1. Sally Forrest, Excuse My Dust, 1950.      “Bunny” couldn’t join the Red Skelton comedy (?) due to delays on her UK movie, Val Guest’s Happy Go Lovely, with David Niven.
  2. Leslie Caron, An American in Paris, 1951.    Gene Kelly was not looking much further than his On The Town partner until Roger Vadim mentioned a real French fille that his lover, Brigitte Bardot, knew at dance school. Or so he told me. (Vera-Ellen went to the same dance school as Doris Day). Kelly’s then wife, Besty Blair, said it was another American in Paris who suggested Leslie: singer-actor Eddie Constantine.
  3. Debbie Reynolds, Skirts Ahoy! 1951.    Various critics felt that the Debbie-Bobby Van number was an added, dry afterthought in the wet  Esther Williams vehicle. Correct! A previous dance routine from Vera-Ellen and Ricardo Montalban was shot and scrapped and the (uncredited!) youngsters almost stole the movie – the reason Debbie won Singin’ in the Rain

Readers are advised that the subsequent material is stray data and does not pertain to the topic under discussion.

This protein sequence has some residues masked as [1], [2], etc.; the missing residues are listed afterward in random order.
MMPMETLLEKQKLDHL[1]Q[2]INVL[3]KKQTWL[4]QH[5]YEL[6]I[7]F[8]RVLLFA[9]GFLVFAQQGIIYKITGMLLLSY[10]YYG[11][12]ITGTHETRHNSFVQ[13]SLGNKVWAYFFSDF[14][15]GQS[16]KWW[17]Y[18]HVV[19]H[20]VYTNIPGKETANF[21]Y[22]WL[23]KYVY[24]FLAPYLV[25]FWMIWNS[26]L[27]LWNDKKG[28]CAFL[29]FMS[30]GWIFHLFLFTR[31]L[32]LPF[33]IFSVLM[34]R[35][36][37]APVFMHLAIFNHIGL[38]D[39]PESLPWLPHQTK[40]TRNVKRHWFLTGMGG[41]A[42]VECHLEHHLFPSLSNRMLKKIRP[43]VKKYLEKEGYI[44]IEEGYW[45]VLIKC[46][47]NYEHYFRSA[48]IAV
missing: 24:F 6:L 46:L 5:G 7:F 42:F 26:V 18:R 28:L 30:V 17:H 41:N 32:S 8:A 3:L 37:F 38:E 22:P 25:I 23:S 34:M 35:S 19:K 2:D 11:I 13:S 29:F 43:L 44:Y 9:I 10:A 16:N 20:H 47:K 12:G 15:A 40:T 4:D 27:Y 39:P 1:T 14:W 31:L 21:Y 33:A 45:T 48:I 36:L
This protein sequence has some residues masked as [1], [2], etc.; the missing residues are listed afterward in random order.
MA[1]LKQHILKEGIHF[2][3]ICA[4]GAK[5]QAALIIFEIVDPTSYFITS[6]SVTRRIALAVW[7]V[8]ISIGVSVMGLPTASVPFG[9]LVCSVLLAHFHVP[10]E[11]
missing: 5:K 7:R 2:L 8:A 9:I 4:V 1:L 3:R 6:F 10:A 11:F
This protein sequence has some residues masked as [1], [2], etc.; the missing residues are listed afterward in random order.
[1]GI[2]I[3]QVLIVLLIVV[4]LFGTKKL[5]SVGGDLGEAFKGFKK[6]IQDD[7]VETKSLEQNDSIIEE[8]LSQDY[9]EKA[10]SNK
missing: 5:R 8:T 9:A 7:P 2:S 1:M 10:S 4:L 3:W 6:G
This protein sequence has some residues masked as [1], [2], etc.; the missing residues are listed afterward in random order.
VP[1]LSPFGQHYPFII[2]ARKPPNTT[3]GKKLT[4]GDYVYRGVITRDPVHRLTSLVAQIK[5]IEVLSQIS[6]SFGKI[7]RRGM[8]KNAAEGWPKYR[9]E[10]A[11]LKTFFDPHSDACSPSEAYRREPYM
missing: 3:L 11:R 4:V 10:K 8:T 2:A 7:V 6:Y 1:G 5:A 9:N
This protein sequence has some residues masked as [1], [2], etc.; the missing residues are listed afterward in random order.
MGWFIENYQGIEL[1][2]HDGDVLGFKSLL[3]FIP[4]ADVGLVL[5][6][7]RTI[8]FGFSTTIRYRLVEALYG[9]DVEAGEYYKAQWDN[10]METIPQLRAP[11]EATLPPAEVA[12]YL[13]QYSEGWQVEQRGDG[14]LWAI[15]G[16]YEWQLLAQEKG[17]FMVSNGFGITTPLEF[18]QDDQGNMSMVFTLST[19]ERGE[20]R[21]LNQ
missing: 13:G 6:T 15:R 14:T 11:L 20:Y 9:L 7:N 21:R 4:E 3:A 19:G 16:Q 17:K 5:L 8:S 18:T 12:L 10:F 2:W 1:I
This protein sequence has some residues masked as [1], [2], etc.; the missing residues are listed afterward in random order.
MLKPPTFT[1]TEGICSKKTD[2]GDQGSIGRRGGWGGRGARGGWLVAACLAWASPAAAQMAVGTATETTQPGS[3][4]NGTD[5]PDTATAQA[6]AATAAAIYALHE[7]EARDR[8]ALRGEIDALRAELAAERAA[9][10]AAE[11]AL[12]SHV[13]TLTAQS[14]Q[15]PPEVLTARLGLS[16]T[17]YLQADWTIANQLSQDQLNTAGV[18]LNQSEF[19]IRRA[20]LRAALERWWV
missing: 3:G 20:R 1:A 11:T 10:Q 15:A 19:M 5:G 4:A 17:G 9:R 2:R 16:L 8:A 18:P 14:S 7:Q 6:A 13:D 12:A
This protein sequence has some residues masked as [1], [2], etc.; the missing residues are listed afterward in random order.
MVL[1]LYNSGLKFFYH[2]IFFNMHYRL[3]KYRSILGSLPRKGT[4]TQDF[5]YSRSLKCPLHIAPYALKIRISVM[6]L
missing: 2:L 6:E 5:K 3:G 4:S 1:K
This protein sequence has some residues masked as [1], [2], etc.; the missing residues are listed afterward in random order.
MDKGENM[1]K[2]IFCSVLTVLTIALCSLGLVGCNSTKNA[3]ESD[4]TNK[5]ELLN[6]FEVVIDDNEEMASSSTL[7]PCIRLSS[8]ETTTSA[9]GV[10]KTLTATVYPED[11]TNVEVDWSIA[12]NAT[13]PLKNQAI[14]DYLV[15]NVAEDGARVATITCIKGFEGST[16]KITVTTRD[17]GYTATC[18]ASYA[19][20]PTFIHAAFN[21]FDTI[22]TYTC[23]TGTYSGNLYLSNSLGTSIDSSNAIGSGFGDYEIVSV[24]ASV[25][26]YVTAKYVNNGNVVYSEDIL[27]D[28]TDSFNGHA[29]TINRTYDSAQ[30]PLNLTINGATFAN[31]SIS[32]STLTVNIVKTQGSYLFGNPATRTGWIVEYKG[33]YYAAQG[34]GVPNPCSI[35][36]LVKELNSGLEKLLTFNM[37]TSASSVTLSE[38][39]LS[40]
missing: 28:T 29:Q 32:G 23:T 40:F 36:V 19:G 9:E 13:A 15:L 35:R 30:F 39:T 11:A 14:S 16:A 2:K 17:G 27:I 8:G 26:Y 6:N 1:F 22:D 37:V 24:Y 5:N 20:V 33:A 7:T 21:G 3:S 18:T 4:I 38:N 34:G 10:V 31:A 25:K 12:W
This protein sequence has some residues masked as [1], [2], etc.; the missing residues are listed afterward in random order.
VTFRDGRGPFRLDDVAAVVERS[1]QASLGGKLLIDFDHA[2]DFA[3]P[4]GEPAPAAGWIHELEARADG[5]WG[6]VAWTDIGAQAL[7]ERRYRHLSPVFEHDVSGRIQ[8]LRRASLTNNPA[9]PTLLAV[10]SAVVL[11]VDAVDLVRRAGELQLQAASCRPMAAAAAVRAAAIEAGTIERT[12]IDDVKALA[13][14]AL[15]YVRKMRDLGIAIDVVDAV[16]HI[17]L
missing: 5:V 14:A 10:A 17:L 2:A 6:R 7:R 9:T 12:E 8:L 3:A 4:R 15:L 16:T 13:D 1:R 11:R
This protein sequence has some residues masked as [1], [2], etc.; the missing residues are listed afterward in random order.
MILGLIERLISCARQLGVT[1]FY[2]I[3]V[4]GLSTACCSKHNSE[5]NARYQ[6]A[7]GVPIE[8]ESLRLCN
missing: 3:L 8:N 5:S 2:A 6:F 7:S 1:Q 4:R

4. Cyd Charisse, The Band Wagon, 1952.     On December 4, 1951, the Hollywood Reporter  reported that Vera was set as Fred Astaire’s co-star.  However, the daily’s Rambling Reporter had to update his column…  
  5. Jane Powell, Seven Brides For Seven Brothers, 1954.     Signed (and wasted) by MGM for seven years, the  anorexic dancer still got to partner Astaire and Kelly…
  6. Jane Powell, Athena, 1954.       … but was more usually loaned out to join Danny Kaye or Donald O’Conner.
  7. Cyd Charisse,  Deep In My Heart, 1954.    “To all those who love the music of Sigmund Romberg.” José Ferrer played Broadway’s Hungarian-born composer in the star-stuffed bio-musical.  Cyd subbed Vera-Ellen in a Desert Song dance number with James Mitchell – as per usual,  more erotic than Gene Kelly
  8. Jane Powell, Hit The Decks, 1955.        After 13 movies, but losing three successive musicals  MGM announced for her,  she hit the stage,  married oil,  lost her only child  to Sudden Infant Death Syndrome and became a recluse until her death.


 Birth year: 1921Death year: 1981Other name: Vera Ellen Westmeyer RoheCasting Calls:  8